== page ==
|Johnny Boychuk on M&M: Bruins ‘can back up anything we say or do’||03.25.11 at 12:41 pm ET|
Boychuk scored 61 seconds into Thursday night’s game vs. the Canadiens, starting off the Bruins on a 7-0 rout.
There was a lot of hype leading up to Thursday’s game, but Boychuk said the team was able to focus on hockey. “We just wanted to put all the distractions away and worry about what we have to do on the ice, and we did that last night,” he said.
Asked if he was surprised a Canadien such as Ryan White didn’t make a run at Zdeno Chara in retaliation for the defenseman’s hit on Max Pacioretty earlier this month, Boychuk said White showed understandable restraint.
“I don’t think for him it would be the smartest decision to go after Zdeno, especially when [the 6-foot White] is 6, 7, 8 inches shorter and Zdeno is just a monster. That wouldn’t have been the best decision if he would have made that one.”
Based on his play of late, Chara hasn’t let the situation be a distraction for him. “After what happened, for him to block everything out and play the way he has been, that’s the way you want our captain to respond,” Boychuk said. “He’s doing a great job on the ice and off the ice as well.”
Boychuk said if the Canadiens did decide to mix it up, the Bruins were ready. “If they wanted to, we’ve got a lot of guys that could stick up for our teammates,” Boychuk said. “We weren’t too worried about that, because we have a great group of guys that can back up anything we say or do.”
|Andy Brickley on D&C: Thursday’s game more helpful to Bruins than damaging to Canadiens||at 10:00 am ET|
NESN analyst Andy Brickley appeared on the Dennis & Callahan show Friday morning to talk about the Bruins’ 7-0 thrashing of the Canadiens on Thursday night. To hear the interview, go to the Dennis & Callahan audio on demand page.
The hosts suggested that the game was only a Shawn Thornton fight short of perfection.
‘I’m not sure that Shawn would ever have a dancing partner on that team,’ Brickley said. ‘I know that Ryan White did a pretty good job on Johnny Boychuk when we were up in Montreal, but outside of him and maybe Travis Moen, I don’t think there’s really anybody on that roster that’s in Shawn Thornton’s league. So that was not going to happen.’
Of course, there was an expectation of fisticuffs given Zdeno Chara‘s hit on Max Pacioretty in the teams’ last meeting and Mark Recchi‘s suggestion that Montreal embellished the severity of Pacioretty’s concussion.
‘I was just curious to see if Montreal would alter their game plan at all, relative to the way they play, if somebody was going to try and get in Chara’s face early in the game,’ Brickley said. ‘When I didn’t see that happen, I was pleased to see that it was just going to be a hockey game. I loved the way the Bruins responded and played their game.’
Recchi said after the game that he made his controversial comments in an attempt to take some pressure off Chara. Brickley said he thought that showed leadership on Recchi’s part and he thought there was some truth to what he said.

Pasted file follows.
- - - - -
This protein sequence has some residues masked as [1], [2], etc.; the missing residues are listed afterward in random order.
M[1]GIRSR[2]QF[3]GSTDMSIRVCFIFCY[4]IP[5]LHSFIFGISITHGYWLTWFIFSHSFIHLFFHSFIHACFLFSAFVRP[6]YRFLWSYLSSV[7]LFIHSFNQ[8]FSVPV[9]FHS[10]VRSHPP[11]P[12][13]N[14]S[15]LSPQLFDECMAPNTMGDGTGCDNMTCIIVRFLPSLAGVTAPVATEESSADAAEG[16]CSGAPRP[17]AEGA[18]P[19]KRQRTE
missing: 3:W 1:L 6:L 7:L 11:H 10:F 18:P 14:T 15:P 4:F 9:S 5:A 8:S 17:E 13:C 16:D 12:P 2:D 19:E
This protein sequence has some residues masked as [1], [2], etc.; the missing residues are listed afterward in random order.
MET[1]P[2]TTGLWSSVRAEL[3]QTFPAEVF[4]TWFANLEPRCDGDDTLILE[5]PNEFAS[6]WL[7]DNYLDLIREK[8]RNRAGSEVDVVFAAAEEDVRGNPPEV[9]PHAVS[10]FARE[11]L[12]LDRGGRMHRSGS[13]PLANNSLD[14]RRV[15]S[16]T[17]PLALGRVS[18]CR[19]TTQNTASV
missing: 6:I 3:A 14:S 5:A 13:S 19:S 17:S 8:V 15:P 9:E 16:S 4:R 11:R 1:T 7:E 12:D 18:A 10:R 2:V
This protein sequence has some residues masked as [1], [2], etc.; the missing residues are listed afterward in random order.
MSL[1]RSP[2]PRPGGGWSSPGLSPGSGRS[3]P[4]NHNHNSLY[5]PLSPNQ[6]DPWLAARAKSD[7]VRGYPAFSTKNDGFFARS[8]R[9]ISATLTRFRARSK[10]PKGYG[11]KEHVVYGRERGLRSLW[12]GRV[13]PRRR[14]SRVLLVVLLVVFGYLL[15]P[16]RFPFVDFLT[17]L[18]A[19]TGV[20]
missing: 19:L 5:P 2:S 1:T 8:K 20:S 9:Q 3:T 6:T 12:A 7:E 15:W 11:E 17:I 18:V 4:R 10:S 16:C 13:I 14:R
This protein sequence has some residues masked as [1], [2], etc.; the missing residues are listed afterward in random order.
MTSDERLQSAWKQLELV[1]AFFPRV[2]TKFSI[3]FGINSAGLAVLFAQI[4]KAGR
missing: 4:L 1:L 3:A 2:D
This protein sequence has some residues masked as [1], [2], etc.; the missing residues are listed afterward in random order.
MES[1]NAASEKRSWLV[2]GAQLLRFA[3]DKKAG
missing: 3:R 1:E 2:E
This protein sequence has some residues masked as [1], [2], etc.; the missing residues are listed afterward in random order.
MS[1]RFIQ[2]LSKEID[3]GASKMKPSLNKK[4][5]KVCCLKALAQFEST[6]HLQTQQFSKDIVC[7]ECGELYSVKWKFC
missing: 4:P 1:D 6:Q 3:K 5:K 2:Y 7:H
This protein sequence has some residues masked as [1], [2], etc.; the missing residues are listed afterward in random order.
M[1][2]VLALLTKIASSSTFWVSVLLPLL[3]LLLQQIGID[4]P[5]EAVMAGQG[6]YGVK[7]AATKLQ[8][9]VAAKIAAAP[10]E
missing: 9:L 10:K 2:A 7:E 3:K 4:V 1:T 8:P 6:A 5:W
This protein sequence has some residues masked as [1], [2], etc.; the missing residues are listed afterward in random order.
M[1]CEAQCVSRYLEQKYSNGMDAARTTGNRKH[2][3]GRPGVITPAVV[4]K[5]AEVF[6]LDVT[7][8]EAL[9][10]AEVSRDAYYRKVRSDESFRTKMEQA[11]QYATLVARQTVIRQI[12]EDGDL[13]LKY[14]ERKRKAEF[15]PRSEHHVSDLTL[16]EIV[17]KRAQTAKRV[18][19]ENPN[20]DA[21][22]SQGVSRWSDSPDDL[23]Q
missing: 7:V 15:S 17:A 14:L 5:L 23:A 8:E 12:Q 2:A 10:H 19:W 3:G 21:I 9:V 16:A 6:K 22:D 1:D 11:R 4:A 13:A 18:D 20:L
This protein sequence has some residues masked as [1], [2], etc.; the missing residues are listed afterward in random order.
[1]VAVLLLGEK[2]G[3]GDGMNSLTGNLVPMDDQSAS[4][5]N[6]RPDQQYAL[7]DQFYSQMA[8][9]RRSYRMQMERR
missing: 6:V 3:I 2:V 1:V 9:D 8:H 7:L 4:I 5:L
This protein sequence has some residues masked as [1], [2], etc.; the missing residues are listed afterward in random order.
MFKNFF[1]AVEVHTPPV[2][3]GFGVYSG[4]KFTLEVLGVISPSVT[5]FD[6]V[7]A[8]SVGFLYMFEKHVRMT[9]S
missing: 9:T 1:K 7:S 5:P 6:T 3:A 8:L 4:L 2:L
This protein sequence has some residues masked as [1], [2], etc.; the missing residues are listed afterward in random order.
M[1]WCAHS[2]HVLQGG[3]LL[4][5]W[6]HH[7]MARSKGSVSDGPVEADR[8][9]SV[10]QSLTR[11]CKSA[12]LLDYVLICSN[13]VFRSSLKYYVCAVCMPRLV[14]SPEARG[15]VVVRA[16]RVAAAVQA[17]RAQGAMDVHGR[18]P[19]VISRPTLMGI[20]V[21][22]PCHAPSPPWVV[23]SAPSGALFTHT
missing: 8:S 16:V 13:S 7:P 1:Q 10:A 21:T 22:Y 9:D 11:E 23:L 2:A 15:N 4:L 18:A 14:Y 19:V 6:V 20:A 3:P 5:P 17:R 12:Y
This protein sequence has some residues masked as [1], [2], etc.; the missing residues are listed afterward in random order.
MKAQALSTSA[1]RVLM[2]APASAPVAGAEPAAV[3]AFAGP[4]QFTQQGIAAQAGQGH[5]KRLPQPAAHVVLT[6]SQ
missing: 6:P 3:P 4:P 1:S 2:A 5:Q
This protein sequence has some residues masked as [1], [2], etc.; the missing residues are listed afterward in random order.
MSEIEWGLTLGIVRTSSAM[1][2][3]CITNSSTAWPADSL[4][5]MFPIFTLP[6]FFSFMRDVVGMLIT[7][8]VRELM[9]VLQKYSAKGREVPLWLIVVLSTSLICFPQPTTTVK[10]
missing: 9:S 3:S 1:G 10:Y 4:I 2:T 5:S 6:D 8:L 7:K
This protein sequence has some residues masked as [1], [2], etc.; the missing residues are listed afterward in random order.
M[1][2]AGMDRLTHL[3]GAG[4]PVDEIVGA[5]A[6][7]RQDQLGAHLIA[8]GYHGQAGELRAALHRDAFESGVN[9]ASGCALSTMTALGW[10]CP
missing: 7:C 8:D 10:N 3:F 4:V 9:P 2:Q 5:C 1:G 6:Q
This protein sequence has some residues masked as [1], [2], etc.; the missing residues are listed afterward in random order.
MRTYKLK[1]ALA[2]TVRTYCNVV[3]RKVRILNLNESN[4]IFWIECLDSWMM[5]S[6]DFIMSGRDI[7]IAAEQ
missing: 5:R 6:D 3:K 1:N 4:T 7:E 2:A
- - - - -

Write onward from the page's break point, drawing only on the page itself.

‘That carries a lot of weight when it comes from a guy like Mark Recchi who’s been around a long time and is so well respected in the league,’ he said. ‘But there is an element of truth to what he said, too. I think what he said, because it was inflammatory or whatever you want to describe it as, it takes the attention away from Zdeno Chara and he takes it on his shoulders, Mark Recchi. But I think what he said was true. I think a lot of players in that locker room and across the league feel that way.
‘Because the Bruins have a hands-on experience with Marc Savard, with Patrice Bergeron, they know just from observation what a severe concussion is. And the evidence suggests that this is not severe when you see the reports that Pacioretty was up and around and feeling good. It just leaves questions, and I think that’s what Mark Recchi was saying. And I think he speaks the truth.’ Read the rest of this entry »
|Zdeno Chara proved he can still focus better than anyone||at 8:35 am ET|
It would’ve been completely understandable if Zdeno Chara didn’t look himself Thursday night.
There had been so much said and written about his hit on Max Pacioretty on March 8. There were so many league eyes on the rematch between the two rivals. And the Canadiens had every reason to come out and hit Chara and the Bruins hard.
The Bruins, however, weren’t biting and neither was Chara. And the result was a clinic on how to dismantle your opponent.
“We wanted to have a good, strong performance,” Chara said of the battle against the Canadiens, who came in just three points behind the B’s in the Northeast Division. “Montreal is playing well and obviously they’re a good team. But our focus was obviously on our game.
“We tried to obviously play our game and stay focused in our game plan. And every time you get away from that against a team like that, they’re going to make you pay. So like I said, we really tried to stay focused and tried to establish our game plan and play strong. And obviously we got ahead in the first twenty and from that point I thought we handled and controlled the game pretty well.”
Scoring in the first 61 seconds also did a great deal to take the edge off. So did leading 3-0 after 20 minutes. The Bruins systematically took apart the Canadiens on this night in a 7-0 rout.
“I think that just happens when you score obviously early goals,” Chara said of Johnny Boychuk‘s goal at 1:01, the first of three Chara would assist on during the blowout. “In the first 20 [minutes], we got a good lead but we never sat on it. We never tried to just protect the lead. We were obviously going after it and tried to score more goals and continue to play the game we were playing in the first 20 and second 20 and then, the third 20.